The first time I heard of The Life Changing Magic of Tidying Up and the KonMari method of housekeeping, I was intrigued. I am, after all, a wreck when it comes to keeping house, if there was some new house keeping innovation, I wanted to hear about it. People were gushing about this book. Calling it life changing, revolutionary, even spiritual. That’s one hell of a cleaning book! People described to me its revolutionary message to the world, “Keep nothing that doesn’t bring you joy!” They’d say, half a gasp, half reverence.

And I’d be left blinking. That’s it?

That’s it, folks. It’s an entire book about how you shouldn’t keep hanging on to shit that isn’t immediately useful or pleases you in some way. Okay, okay, I’m making this assessment based entirely on reviews from the devoted desciples of this book, I haven’t actually read it. But everything everyone has ever told me about this book can be summed up thusly:

Don’t keep shit you don’t use or like. Keep the bare minimum of those things you do use and like. Less stuff equals less mess.

I understand she goes into the how’s and why’s of this in more depth and flowery language. I understand she beautifully describes little rituals she has with cleaning and organizing. I still fail to see what’s so revolutionary about this philosophy.

I get that not everyone knows this stuff instinctively. I certainly didn’t all my life. But Marie Kondo is not the first person to say this. She’s not even the first person to write a book about it. Minimalism has been around forever. So why is everyone flipping out over this book? Is this really news to this many people?

Apparently it is, because I hear about this book everywhere. I cannot turn around without hearing about the KonMari method. “Have you heard of that revolutionary new book where she tells you to get rid of things you don’t like that much?” I feel like they’re trying to introduce me to the good word of their lord and savior, Marie Kondo.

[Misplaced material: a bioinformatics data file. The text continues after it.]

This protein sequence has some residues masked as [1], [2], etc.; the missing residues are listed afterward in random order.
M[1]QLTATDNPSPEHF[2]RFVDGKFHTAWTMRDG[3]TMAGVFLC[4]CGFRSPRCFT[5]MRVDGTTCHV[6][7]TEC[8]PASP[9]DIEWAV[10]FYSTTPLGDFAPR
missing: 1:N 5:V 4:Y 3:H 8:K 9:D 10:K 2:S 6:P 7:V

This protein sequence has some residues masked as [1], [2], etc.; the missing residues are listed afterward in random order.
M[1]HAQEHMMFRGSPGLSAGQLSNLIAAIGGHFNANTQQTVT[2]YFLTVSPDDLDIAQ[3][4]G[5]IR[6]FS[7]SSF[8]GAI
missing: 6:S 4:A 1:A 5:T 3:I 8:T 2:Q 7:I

Does the KonMari mania bug you? How about some less bougie minimalism resources to pique your interest!

The book responsible for all this KonMari enthusiasm.

And, I’m sorry, but no duh. I’m not the type of person to label myself a minimalist, but it didn’t take much for me to realize that hanging onto junk makes my mess problem worse. That’s why one of my new kitchen rules is “All junk mail will be put in the recycling immediately”. And yes, I thought up that rule without having read the Kondo book first. I know, impressive, huh?

Note that I said “makes my mess problem worse” and not “is entirely the cause of my mess problem”. Why? Because it’s not the sole cause of my mess problem. Not even close. I appreciate the advice to get rid of shit I’m just not that into, but I’ve been doing that for years. Goodwill, freecycle, bulk pick up week, and I are all very intimately acquainted, thank you very much. My house is still a mess. Why that is is the subject for another blog post.

I thought at first this KonMari thing would blow over, and fall comfortably into its place in the minimalism movement. But it only seems to be getting more and more mainstream. And with every new person telling me I have to read this book about how getting rid of as much of my stuff as possible would just totally change my life for the better, I started feeling really annoyed with all this KonMari stuff. I couldn’t put my finger on it, but it felt really … classist.

Maybe for people who’s material net worth has always been relatively secure, getting rid of stuff is a life changing experience. I have something of a different perspective on it though. I started learning about the life changing magic of getting rid of stuff as a child, during the multiple downsizing garage sales we would have when we came on hard times and needed the money. I learned about it in pawn shops as we liquidated our VHS collection to cover the bills in the gaps between paychecks. I learned it as I watched my mother sell the last gift her father gave her before he died, a set of golf clubs, for not even enough money to fill her gas tank. She bawled as she did it. She’s never talked about golf again.

Look, it’s not like I think you should hold on to everything because if you’re poor you don’t get much. Given how much I had to move in my lifetime, I know the value of keeping your load light. It’s just that seeing a bunch of rich and middle class people gush about how freeing it is to choose to do something that fell somewhere on the scale between frustrating obligation and heartbreaking trauma for me most of my life is … well … patronizing as shit. And if it feels that way to me, I can’t imagine how it must feel to those who have less than I did growing up. While Marie Kondo is bragging about owning fewer than 30 books and trying to convince her readers to get rid of their own, there are people in this world who can only dream of owning a single book. It’s like that part in the Hunger Games when Katniss and Peeta are horrified to find that while people are starving in the districts, the people in the Capitol are binging and purging food for kicks.